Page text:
This temptation is uniquely relevant after the last few years because church frustration is so high. As I mentioned above, several conversations have revealed that people are less interested in hearing about our vision for our church, and more interested in sharing their vision for a church. They want to know what we think about certain cultural issues; how I, as a pastor, would have responded to certain major events’ and how we plan to move forward. And yes, how we respond to these things as Christians matters, though we won’t all agree. So, while I don’t mind answering specific questions that people ask, I keep trying to pull those conversations back to the mission and vision of the church. We want to make disciples by proclaiming the gospel of the kingdom. And we want to be a Christ-centered church for our area.

Perhaps the easiest way to grow a core team in 2022 would be to assure people that you agree with all their cultural opinions and preferences. But, as my friend and fellow Nashville pastor told me: those aren’t the kind of people to build a church with. They likely won’t make it through the crucible of church planting. And if they find something to disagree with at every church they attend, they’ll eventually find something to disagree with at your church too.

The temptation to oversimplify

Related to both of the first two temptations is the temptation to oversimplify. There is so much complexity to the issues that have caused evangelical churches consternation over the past few years. There is a temptation to oversimplify in a way that will get us “amens” from those who are already super convinced on one side of the cultural divide, but will probably alienate everyone else. This usually comes through unhelpful, loud, and confident proclamations, like that the greatest threat to the gospel is “wokeness,” or that evangelicalism is just a purveyor of white supremacy and needs to be dismantled. It comes in nuance-less assertions, such as churches who don’t require masks have blood on their hands, or that every Christian should’ve voted for one presidential candidate or the other.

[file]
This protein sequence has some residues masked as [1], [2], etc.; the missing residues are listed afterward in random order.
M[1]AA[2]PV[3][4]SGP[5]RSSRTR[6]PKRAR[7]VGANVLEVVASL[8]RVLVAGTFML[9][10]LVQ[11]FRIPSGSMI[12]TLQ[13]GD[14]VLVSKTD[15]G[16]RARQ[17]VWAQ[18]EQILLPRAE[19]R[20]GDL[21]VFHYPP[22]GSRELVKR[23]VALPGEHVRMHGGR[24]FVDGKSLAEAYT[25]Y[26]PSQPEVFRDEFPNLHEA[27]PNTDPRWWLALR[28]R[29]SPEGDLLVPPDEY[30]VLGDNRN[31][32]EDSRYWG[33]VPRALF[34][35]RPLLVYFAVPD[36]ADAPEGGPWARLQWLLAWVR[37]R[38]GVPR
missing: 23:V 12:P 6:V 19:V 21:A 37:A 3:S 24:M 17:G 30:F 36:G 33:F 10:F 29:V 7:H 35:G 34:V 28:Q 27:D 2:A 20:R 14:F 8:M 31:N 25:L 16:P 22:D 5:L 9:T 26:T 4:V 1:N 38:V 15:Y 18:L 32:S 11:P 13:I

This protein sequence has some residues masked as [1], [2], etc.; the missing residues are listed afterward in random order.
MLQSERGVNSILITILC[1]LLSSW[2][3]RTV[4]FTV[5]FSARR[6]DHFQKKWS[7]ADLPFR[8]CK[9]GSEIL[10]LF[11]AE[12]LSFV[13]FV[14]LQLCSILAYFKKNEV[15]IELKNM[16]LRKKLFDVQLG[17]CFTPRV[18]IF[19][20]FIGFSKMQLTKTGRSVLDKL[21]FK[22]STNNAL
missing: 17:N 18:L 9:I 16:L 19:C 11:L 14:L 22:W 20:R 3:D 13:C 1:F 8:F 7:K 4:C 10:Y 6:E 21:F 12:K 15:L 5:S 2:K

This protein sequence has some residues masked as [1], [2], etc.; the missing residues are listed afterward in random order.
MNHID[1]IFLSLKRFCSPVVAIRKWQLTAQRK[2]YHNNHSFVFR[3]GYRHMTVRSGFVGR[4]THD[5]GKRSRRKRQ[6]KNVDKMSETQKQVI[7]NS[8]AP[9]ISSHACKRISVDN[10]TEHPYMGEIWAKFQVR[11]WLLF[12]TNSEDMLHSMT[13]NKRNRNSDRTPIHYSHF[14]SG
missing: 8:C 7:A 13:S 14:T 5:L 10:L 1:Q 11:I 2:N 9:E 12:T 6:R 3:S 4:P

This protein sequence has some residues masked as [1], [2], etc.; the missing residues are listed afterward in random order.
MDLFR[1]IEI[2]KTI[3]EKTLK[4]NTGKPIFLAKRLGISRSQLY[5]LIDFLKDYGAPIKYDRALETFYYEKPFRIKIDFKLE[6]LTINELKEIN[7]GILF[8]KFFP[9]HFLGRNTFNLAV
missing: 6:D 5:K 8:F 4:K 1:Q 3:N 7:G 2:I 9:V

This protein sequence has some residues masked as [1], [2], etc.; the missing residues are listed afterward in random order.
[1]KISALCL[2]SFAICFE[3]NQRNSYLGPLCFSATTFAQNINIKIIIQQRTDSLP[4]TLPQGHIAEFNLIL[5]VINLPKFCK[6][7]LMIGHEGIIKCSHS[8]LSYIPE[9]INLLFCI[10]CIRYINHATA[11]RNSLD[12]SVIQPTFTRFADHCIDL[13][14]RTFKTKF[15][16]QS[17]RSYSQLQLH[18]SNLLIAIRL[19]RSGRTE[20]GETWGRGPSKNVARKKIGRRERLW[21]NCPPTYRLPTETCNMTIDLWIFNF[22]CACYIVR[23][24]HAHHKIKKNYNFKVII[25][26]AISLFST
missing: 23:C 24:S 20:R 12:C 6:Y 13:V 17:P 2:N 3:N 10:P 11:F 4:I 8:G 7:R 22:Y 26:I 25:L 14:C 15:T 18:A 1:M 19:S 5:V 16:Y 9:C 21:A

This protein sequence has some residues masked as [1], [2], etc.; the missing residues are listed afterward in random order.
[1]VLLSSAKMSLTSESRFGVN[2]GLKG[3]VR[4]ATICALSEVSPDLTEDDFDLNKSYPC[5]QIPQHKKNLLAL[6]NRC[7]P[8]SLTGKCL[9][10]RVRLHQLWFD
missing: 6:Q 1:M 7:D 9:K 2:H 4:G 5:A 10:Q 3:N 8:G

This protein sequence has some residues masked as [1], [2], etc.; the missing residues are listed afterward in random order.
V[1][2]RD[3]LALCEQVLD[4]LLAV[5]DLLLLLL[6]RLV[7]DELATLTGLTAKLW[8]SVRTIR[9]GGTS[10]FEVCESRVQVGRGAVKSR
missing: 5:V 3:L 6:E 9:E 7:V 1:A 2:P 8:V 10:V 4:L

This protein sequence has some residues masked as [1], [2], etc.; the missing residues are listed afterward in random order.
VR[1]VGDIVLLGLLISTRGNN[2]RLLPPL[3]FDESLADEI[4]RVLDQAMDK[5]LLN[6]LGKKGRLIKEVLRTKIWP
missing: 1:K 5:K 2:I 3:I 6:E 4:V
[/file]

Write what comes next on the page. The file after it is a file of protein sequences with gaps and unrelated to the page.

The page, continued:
Healthy churches today and in the future must be able to operate with a measure of nuance, and disciple people—many of whom are wrestling and doubting—through complexity. Oversimplification won’t allow for that. Nuance might not give people the quick or satisfying answers they want, but it will be beneficial to the health of your church in the long run. 

For example, after an early conversation with the elders at our sending church, I used a phrase when I presented my vision for a church that caused some of the elders concern. A couple of them followed up with me—for which I was very grateful, by the way. They could’ve assumed; instead, they asked. But in those conversations, there was a temptation to oversimplify my wording and explain away any concern they might have. My pastor wisely reminded me to be as honest, clear, and thorough as I could be. My calling is to do what I believe God has called me to, not to please men (Acts 5:29). In the end, it was clear we weren’t 100% on the same page on that particular issue, but we also weren’t so far apart that they had trepidation about supporting us. Similar stories could be shared about conversations with potential core team members. 

Thankfully, the encouragement and help of wise mentors and friends has allowed me to largely steer clear of caving to these temptations so far. At the root of them all is the temptation to ignore Collins’ advice. At a spiritual level, though, it is a greater temptation: the temptation to not trust God.

Church planter, do you believe God has called you to the work of planting? Are you praying for him to send workers alongside you into the harvest? Trust that he knows thoroughly and intimately the harvest into which he is sending you, and trust that he is going to send you the right people, and the right number of people, to accomplish his purposes for you and your church. It will look different than you expected, and it will probably look different than you hoped. But God will send you the right people for the good of his church. You can labor and rest in that truth.

By / Jan 19

Jason Dee, pastor of Christ Covenant in Atlanta, Georgia, shares how his church plant has seen God provide during the pandemic.